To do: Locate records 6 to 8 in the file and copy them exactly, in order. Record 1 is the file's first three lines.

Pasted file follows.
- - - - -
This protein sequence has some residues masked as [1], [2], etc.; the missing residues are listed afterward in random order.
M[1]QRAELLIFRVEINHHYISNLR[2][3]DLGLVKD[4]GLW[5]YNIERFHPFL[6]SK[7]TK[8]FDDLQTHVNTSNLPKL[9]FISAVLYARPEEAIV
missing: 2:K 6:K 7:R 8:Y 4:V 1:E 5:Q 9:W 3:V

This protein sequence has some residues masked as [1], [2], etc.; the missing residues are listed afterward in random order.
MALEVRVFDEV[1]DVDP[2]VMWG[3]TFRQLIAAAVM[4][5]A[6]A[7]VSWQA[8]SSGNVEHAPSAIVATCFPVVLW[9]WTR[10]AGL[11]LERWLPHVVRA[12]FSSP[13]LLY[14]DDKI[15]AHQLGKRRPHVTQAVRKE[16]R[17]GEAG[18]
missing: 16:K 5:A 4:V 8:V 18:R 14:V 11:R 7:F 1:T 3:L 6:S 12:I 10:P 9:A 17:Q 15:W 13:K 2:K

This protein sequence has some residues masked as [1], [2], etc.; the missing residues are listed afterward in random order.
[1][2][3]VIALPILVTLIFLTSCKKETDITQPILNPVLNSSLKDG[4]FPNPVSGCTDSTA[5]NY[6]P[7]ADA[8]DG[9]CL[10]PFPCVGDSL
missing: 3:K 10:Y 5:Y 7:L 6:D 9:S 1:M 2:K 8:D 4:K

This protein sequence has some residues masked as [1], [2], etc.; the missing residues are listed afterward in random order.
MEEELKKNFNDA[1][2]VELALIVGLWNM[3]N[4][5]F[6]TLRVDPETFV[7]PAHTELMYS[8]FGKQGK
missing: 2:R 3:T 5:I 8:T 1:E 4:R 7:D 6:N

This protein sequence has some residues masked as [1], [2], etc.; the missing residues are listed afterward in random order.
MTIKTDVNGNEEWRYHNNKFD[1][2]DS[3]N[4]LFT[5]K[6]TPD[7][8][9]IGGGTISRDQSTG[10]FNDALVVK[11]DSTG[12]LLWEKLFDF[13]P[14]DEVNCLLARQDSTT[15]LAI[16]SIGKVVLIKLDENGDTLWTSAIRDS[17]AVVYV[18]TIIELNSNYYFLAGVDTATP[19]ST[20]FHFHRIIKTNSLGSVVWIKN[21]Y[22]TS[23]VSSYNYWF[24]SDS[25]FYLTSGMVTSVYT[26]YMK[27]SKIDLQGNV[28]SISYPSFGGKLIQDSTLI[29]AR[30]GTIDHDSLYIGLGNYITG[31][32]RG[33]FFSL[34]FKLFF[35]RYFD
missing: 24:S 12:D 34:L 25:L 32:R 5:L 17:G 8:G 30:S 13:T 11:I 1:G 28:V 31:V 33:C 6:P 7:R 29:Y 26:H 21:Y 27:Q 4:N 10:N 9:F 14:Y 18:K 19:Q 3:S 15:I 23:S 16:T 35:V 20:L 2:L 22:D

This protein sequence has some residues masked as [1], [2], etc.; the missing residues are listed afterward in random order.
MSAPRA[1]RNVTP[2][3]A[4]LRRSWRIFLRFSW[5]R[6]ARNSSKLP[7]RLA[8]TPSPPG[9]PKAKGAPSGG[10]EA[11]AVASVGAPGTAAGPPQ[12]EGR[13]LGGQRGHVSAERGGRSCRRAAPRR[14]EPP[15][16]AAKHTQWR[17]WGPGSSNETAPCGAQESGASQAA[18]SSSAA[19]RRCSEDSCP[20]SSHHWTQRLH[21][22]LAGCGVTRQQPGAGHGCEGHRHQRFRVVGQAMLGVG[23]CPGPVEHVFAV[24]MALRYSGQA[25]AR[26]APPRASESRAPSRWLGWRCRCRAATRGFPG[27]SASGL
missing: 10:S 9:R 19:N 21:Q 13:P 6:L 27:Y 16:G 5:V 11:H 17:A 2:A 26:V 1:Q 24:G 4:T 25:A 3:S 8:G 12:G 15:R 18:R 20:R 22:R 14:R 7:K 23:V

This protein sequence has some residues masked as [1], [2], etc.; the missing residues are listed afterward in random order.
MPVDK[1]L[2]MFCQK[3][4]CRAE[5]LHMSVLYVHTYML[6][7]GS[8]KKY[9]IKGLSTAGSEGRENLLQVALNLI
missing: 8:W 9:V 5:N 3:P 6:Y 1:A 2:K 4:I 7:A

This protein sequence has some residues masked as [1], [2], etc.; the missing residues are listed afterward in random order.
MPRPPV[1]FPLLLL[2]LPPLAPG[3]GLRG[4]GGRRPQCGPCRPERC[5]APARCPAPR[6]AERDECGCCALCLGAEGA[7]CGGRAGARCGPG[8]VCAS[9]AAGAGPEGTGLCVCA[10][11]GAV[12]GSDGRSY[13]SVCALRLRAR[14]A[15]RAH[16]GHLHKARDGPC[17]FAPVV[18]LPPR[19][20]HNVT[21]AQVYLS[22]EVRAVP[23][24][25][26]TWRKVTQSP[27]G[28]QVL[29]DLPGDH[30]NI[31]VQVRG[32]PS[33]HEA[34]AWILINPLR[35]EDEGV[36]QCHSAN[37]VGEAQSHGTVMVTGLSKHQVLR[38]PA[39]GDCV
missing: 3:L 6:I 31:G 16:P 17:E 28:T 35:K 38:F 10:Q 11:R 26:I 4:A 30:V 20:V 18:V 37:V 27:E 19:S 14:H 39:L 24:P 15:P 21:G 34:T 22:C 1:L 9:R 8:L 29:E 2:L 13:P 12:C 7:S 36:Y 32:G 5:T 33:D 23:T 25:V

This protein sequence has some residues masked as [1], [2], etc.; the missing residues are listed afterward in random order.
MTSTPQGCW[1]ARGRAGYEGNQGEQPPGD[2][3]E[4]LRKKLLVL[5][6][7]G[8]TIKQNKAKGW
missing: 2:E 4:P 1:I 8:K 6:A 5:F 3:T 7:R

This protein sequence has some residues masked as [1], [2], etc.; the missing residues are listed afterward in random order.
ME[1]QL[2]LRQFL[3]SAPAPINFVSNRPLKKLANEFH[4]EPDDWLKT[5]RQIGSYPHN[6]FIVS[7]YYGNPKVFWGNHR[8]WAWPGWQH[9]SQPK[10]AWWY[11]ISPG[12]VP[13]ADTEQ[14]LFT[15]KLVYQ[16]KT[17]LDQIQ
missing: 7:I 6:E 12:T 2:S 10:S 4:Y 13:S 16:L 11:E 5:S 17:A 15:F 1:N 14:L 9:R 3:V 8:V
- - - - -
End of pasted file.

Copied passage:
This protein sequence has some residues masked as [1], [2], etc.; the missing residues are listed afterward in random order.
MSAPRA[1]RNVTP[2][3]A[4]LRRSWRIFLRFSW[5]R[6]ARNSSKLP[7]RLA[8]TPSPPG[9]PKAKGAPSGG[10]EA[11]AVASVGAPGTAAGPPQ[12]EGR[13]LGGQRGHVSAERGGRSCRRAAPRR[14]EPP[15][16]AAKHTQWR[17]WGPGSSNETAPCGAQESGASQAA[18]SSSAA[19]RRCSEDSCP[20]SSHHWTQRLH[21][22]LAGCGVTRQQPGAGHGCEGHRHQRFRVVGQAMLGVG[23]CPGPVEHVFAV[24]MALRYSGQA[25]AR[26]APPRASESRAPSRWLGWRCRCRAATRGFPG[27]SASGL
missing: 10:S 9:R 19:N 21:Q 13:P 6:L 27:Y 16:G 5:V 11:H 17:A 2:A 26:V 1:Q 24:G 4:T 25:A 3:S 8:G 12:G 15:R 18:R 20:R 22:R 14:R 7:K 23:V

This protein sequence has some residues masked as [1], [2], etc.; the missing residues are listed afterward in random order.
MPVDK[1]L[2]MFCQK[3][4]CRAE[5]LHMSVLYVHTYML[6][7]GS[8]KKY[9]IKGLSTAGSEGRENLLQVALNLI
missing: 8:W 9:V 5:N 3:P 6:Y 1:A 2:K 4:I 7:A

This protein sequence has some residues masked as [1], [2], etc.; the missing residues are listed afterward in random order.
MPRPPV[1]FPLLLL[2]LPPLAPG[3]GLRG[4]GGRRPQCGPCRPERC[5]APARCPAPR[6]AERDECGCCALCLGAEGA[7]CGGRAGARCGPG[8]VCAS[9]AAGAGPEGTGLCVCA[10][11]GAV[12]GSDGRSY[13]SVCALRLRAR[14]A[15]RAH[16]GHLHKARDGPC[17]FAPVV[18]LPPR[19][20]HNVT[21]AQVYLS[22]EVRAVP[23][24][25][26]TWRKVTQSP[27]G[28]QVL[29]DLPGDH[30]NI[31]VQVRG[32]PS[33]HEA[34]AWILINPLR[35]EDEGV[36]QCHSAN[37]VGEAQSHGTVMVTGLSKHQVLR[38]PA[39]GDCV
missing: 3:L 6:I 31:G 16:P 17:E 28:T 35:K 38:F 10:Q 11:R 26:I 4:A 30:V 20:V 18:V 37:V 27:E 19:S 14:H 39:L 24:P 15:P 21:G 34:T 22:C 1:L 9:R 8:L 29:E 2:L 13:P 12:C 7:S 36:Y 32:G 5:T 33:D 23:T 25:V